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The White House vs. Toyota
The Obama administration is hammering Toyota over its safety recalls — is it trying to help U.S. car makers?
 
Publicity mavens think Toyota can salvage its excellent brand image - if company leaders act fast.
Publicity mavens think Toyota can salvage its excellent brand image - if company leaders act fast.
Corbis/Toyota

The Obama administration quickly backpedaled last week after Transportation Secretary Ray LaHood said owners of recalled Toyotas should "stop driving" their cars. LaHood later claimed he misspoke, and the White House now insists it isn't bashing Toyota to help General Motors and Chrysler, which the government partly owns thanks to the Detroit bailouts. But LaHood's comment has added to Toyota's growing image problem as it tries address safety concerns on millions of cars in the U.S., costing the company an estimated $2 billion. Is the Obama administration criticizing Toyota to help American automakers? (Watch Ray LaHood's Toyota warning)

No. Toyota needed a push: Ray LaHood's "tough stance" on Toyota is welcome, say the editors of the Las Vegas Sun. The company has been receiving complaints about potentially deadly sticking accelerators for years, but it was "lax" about fixing the problem until the Obama administration started pushing.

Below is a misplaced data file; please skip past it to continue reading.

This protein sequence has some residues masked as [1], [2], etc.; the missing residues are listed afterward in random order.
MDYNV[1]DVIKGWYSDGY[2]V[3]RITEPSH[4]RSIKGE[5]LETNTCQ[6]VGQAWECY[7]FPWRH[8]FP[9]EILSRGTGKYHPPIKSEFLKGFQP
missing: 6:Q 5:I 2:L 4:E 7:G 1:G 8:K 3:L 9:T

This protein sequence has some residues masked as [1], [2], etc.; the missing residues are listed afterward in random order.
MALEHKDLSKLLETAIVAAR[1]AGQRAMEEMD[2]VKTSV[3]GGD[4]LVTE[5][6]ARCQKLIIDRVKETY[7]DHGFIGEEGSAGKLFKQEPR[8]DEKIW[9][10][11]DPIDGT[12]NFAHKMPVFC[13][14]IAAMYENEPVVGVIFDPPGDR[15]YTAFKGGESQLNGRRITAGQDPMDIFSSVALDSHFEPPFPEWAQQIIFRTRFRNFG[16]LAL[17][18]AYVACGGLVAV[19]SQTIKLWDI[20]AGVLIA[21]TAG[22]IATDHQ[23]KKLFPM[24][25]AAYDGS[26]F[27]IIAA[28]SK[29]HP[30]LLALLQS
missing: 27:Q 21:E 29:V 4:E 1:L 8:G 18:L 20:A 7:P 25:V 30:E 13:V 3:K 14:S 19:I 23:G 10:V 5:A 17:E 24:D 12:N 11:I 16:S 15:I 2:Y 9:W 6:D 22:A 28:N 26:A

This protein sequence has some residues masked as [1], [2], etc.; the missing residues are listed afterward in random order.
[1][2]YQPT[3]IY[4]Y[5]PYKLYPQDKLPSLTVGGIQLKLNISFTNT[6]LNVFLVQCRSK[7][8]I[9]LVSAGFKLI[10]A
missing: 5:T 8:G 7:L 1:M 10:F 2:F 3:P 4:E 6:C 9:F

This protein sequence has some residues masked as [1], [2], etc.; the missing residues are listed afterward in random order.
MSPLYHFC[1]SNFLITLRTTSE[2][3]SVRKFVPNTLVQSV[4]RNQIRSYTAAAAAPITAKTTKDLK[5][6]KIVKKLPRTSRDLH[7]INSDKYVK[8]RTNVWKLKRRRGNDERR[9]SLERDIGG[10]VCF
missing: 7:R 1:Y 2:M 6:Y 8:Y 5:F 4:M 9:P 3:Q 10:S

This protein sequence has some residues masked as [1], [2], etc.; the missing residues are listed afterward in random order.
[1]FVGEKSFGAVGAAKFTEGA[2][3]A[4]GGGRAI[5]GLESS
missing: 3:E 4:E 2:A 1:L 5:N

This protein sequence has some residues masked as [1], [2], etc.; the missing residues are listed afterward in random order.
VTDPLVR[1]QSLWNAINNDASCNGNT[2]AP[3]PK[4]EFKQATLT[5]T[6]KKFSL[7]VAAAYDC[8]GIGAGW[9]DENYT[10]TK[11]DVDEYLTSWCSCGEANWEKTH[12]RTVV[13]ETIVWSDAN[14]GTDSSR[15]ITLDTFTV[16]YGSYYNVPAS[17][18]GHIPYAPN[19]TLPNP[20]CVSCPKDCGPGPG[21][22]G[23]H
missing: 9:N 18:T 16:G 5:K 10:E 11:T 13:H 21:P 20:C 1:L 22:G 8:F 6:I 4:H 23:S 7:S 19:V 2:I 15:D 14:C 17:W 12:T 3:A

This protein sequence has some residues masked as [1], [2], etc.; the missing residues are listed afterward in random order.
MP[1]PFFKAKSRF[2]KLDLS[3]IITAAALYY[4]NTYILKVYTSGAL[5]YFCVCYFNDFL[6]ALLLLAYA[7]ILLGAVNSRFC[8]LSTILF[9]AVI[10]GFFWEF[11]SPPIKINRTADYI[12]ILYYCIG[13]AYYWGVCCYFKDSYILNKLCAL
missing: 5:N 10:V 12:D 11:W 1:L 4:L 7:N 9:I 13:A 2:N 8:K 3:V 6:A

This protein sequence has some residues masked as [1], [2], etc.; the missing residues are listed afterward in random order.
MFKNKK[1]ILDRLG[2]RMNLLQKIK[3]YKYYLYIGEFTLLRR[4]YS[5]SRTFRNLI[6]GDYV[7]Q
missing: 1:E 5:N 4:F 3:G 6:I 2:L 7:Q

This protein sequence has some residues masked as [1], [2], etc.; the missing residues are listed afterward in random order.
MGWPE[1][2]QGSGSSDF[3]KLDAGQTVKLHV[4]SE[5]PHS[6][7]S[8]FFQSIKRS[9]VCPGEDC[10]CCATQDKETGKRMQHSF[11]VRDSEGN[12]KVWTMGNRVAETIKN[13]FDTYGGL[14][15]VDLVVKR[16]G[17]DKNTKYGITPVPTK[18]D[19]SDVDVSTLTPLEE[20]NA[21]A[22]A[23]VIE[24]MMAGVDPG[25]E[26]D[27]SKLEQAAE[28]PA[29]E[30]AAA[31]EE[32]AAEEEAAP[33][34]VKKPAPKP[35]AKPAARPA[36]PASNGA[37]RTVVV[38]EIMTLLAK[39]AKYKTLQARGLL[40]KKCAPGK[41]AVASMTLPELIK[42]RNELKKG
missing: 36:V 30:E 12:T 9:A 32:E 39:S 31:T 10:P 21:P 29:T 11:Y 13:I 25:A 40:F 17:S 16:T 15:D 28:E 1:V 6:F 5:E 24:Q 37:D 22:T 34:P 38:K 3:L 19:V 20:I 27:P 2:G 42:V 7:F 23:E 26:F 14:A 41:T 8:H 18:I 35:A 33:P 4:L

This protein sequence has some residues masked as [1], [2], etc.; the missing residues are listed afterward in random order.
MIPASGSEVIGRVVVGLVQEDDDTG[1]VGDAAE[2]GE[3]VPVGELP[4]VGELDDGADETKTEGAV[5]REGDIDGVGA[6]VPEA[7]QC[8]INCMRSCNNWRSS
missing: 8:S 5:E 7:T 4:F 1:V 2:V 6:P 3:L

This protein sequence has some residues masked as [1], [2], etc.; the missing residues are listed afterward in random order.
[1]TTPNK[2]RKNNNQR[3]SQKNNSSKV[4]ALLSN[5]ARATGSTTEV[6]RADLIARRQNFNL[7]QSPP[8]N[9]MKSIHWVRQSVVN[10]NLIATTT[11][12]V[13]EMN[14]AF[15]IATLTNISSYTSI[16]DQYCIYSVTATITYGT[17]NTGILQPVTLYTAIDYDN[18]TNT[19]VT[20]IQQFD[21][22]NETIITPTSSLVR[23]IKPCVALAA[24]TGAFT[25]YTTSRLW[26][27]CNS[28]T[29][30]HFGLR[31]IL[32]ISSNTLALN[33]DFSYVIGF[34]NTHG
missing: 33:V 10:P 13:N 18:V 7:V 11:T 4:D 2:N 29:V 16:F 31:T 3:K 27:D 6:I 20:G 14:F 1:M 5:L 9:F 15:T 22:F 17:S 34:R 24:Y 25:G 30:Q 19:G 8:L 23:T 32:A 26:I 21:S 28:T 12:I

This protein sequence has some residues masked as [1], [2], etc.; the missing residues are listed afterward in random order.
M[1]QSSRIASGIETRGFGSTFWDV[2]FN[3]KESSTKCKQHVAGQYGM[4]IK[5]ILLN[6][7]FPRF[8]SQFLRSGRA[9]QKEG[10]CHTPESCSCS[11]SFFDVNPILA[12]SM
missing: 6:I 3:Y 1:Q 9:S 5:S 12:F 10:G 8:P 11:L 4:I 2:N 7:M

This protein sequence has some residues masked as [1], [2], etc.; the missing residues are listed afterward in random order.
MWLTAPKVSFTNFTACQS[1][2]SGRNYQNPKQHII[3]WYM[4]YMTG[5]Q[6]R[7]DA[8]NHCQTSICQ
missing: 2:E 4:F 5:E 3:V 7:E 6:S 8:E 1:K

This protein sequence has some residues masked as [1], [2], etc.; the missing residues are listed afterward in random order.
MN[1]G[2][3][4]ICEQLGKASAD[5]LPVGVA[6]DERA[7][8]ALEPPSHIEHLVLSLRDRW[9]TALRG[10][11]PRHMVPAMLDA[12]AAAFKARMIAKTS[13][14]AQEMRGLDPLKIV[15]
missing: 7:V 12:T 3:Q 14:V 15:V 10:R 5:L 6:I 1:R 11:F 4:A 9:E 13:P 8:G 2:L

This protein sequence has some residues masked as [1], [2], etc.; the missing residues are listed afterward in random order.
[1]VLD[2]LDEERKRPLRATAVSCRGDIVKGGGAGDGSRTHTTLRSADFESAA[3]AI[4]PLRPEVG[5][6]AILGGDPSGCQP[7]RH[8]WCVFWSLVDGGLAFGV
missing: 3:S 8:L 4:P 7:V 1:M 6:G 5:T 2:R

"A message to Toyota"

Yes, the White House attacked Toyota for selfish reasons: The administration says it's not declaring economic war on Toyota, says Terence Corcoran in the Financial Post, but the "denial lacks credibility." There are millions of Toyotas on the roads, and only a few hundred "anecdotal" reports of sticking accelerators. The administration is exploiting the situation to give U.S. automakers a boost with consumers.
"The war on Toyota"

Warning motorists is the right thing to do: All Ray LaHood meant was that people should get their recalled Toyotas fixed, says Daniel Farber in CBSNews.com. Telling someone to think twice before "driving their potentially lethal vehicles" isn't industrial sabotage — it's common sense.
"Ray LaHood comments show Toyota owners' conundrum"

The timing is suspect: Federal safety regulators knew about Toyotas sudden acceleration complaints last year, says Dan Riehl in Riehl World View, but concluded the vehicles probably didn't have a defect. Then the government pumped "big bucks" into GMAC, GM's financing arm, and suddenly the White House is "ordering Toyota to recall vehicles that might not even need to be recalled?" The timing is fishy.
"Obama admin ignored Toyota issues before cracking down"

 

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